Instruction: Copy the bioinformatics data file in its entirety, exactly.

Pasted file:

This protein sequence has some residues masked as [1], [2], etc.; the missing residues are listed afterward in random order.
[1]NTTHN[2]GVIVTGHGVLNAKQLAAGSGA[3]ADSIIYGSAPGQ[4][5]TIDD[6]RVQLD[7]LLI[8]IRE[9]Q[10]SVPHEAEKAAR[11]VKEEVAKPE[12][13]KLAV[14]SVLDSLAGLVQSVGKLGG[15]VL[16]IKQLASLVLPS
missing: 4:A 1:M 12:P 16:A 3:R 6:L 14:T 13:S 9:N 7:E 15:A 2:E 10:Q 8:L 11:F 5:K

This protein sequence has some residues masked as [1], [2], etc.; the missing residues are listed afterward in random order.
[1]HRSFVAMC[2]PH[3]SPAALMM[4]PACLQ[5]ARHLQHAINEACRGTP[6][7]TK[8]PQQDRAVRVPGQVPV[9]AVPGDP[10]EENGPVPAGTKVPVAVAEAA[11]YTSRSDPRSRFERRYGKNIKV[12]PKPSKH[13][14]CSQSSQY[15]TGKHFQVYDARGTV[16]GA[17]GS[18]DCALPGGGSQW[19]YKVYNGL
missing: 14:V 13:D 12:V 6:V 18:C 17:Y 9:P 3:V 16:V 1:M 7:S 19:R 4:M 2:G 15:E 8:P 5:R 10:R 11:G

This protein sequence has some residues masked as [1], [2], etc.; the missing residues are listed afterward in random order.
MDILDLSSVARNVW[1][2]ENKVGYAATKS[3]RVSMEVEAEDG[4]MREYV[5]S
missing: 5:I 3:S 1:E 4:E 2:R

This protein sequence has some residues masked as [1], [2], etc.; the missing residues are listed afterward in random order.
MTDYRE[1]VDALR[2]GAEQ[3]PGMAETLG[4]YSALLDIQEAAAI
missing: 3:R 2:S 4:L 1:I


This protein sequence has some residues masked as [1], [2], etc.; the missing residues are listed afterward in random order.
[1]NTTHN[2]GVIVTGHGVLNAKQLAAGSGA[3]ADSIIYGSAPGQ[4][5]TIDD[6]RVQLD[7]LLI[8]IRE[9]Q[10]SVPHEAEKAAR[11]VKEEVAKPE[12][13]KLAV[14]SVLDSLAGLVQSVGKLGG[15]VL[16]IKQLASLVLPS
missing: 4:A 1:M 12:P 16:A 3:R 6:L 14:T 13:S 9:N 7:E 15:A 2:E 10:Q 8:L 11:F 5:K

This protein sequence has some residues masked as [1], [2], etc.; the missing residues are listed afterward in random order.
[1]HRSFVAMC[2]PH[3]SPAALMM[4]PACLQ[5]ARHLQHAINEACRGTP[6][7]TK[8]PQQDRAVRVPGQVPV[9]AVPGDP[10]EENGPVPAGTKVPVAVAEAA[11]YTSRSDPRSRFERRYGKNIKV[12]PKPSKH[13][14]CSQSSQY[15]TGKHFQVYDARGTV[16]GA[17]GS[18]DCALPGGGSQW[19]YKVYNGL
missing: 14:V 13:D 12:V 6:V 18:C 17:Y 9:P 3:V 16:V 1:M 7:S 19:R 4:M 2:G 15:E 8:P 5:R 10:R 11:G

This protein sequence has some residues masked as [1], [2], etc.; the missing residues are listed afterward in random order.
MDILDLSSVARNVW[1][2]ENKVGYAATKS[3]RVSMEVEAEDG[4]MREYV[5]S
missing: 5:I 3:S 1:E 4:E 2:R

This protein sequence has some residues masked as [1], [2], etc.; the missing residues are listed afterward in random order.
MTDYRE[1]VDALR[2]GAEQ[3]PGMAETLG[4]YSALLDIQEAAAI
missing: 3:R 2:S 4:L 1:I